Matriarch of Monroe family charged in marijuana operation goes on trial Monday

Posted Sept. 22, 2013, at 6:23 a.m.
Last modified Sept. 23, 2013, at 12:20 p.m.
Darlene Ford
Darlene Ford
A family of four has been charged with cultivating marijuana in connection with what police reported was large growing operation in a Monroe home.
Contributed photo
A family of four has been charged with cultivating marijuana in connection with what police reported was large growing operation in a Monroe home.
James F. Ford
James F. Ford
Paul Ford
Paul Ford
James T. Ford
James T. Ford

BANGOR, Maine — The matriarch of a Monroe family accused of running a large scale marijuana operation out of their home from November 2006 to November 2011 will go on trial Monday in U.S. District Court.

Darlene Ford , 58, has pleaded not guilty to conspiracy to manufacture 100 or more marijuana plants, maintaining a drug-involved place, and aiding and abetting a felon in possession of a firearm.

She was arrested Nov. 15, 2011, along with her husband, James F. Ford, 58, of Monroe, and their sons, James T. Ford, 36, of Monroe and Paul Ford, 33, of Swanville. They were indicted a year ago on drug and weapons charges by a federal grand jury.

Darlene Ford has claimed that she was not involved in the grow operation on the first floor of the Swan Lake Avenue house, according to court documents. She also has maintained she did not know her husband was a felon who was prohibited from having guns.

James F. Ford was arrested in 2002 and convicted two years later in Massachusetts for growing marijuana in the Wakefield home he shared with Darlene Ford, court documents said. The patriarch spent two years in a Bay State prison. His wife was not charged in connection with that case.

The family allegedly moved the operation to Monroe when he was released and set up the Waldo County operation. The family was suspected of harvesting about 20 pounds of marijuana every three months and shipping it to Massachusetts, according to a previously published report.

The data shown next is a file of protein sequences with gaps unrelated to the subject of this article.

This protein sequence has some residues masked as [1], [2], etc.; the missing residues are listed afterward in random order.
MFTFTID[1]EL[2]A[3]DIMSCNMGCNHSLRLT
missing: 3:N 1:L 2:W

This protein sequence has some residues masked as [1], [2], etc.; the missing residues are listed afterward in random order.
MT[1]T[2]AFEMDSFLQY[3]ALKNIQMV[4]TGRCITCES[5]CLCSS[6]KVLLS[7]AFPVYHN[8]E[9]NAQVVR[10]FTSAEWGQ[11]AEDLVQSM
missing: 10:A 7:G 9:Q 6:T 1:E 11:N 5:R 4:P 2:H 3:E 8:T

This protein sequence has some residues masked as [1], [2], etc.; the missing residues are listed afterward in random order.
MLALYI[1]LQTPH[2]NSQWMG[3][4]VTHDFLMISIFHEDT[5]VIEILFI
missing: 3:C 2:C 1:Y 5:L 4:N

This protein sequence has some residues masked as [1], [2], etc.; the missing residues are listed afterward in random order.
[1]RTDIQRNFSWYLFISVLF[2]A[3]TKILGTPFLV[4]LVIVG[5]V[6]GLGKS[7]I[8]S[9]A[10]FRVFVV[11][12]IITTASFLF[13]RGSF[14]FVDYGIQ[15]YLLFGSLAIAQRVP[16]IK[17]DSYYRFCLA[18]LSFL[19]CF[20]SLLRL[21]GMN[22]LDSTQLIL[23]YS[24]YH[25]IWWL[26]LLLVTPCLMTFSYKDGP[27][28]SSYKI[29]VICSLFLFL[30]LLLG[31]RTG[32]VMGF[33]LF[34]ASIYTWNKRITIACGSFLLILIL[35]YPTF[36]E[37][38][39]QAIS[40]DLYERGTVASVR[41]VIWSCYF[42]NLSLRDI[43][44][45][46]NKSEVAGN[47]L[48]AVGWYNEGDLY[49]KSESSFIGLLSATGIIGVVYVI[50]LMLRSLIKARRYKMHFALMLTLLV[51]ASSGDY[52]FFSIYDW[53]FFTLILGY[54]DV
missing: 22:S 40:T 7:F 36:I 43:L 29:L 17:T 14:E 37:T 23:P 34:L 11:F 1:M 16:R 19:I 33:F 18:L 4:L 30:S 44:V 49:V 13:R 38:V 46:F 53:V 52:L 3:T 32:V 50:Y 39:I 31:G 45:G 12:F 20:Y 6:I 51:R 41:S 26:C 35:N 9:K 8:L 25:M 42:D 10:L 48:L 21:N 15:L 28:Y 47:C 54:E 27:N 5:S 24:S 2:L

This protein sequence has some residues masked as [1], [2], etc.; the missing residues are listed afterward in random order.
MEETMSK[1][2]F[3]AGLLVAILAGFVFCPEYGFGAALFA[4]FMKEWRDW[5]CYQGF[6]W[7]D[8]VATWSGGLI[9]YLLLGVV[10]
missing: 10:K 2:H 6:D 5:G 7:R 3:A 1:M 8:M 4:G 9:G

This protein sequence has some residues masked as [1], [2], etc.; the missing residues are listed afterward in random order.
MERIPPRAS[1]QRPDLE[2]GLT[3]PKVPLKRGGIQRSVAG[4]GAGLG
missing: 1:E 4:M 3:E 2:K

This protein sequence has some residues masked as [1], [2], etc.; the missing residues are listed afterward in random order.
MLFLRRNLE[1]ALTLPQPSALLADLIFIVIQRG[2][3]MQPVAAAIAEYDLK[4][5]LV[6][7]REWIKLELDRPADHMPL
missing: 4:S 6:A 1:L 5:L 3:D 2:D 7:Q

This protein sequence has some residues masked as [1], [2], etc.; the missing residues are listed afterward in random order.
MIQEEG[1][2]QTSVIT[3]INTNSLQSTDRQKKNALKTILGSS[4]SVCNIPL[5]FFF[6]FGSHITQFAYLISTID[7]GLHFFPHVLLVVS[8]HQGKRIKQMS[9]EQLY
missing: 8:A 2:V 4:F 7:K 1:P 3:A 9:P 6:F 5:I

Darlene Ford was “the chief financial officer of the family business,” Assistant U.S. Attorney Andrew McCormick, who is prosecuting the case, said in his trial brief. She was “the only person to write checks on the four bank accounts that she and her husband had together,” the federal prosecutor wrote.

Over a two-year period, she allegedly wrote checks to Central Maine Power totalling more than $25,000 to pay the residential electricity, the brief said.

Darlene Ford and her husband, James F. Ford, remain free on $10,000 and $20,000 unsecured bail respectively. He is scheduled to be tried in November on one count each of conspiracy to manufacture 100 or more marijuana plants, manufacturing 100 or more marijuana plants, maintaining a drug-involved place, and being a felon in possession of a firearm.

The couple’s sons have pleaded guilty to charges in connection with the grow operation. James T. Ford is serving a five-year sentence at the Federal Correctional Institution in Ray Brook, N.Y. Paul Ford is being held without bail at the Somerset County Jail while awaiting sentencing. A date has not been.

Agents with the Maine Drug Enforcement Agency seized more than 300 marijuana plants, in various stages of growth, 10 pounds of processed marijuana and two semiautomatic assault weapons from the Swan home in nearly two years ago. According to police, the potential street value of the marijuana found in the home was more than $800,000.

The growing operation consisted of growing lights and a hydration system to water the plants, according to a previously published report. Pease estimated the growing equipment was worth about $80,000 and said some of the plants were 6 feet tall and ready for harvest.

Darlene Ford’s trial is expected to last four days.

If convicted, Darlene Ford faces up to 20 years in federal prison on the charge of maintaining a drug-involved place, and up to 10 years each on the drug conspiracy and gun charges. Maximum fines on the convictions range from $250,000 on the gun charge to $8 million on the conspiracy charge.

If Darlene Ford and James F. Ford both are convicted, they would forfeit their Monroe property to the government.

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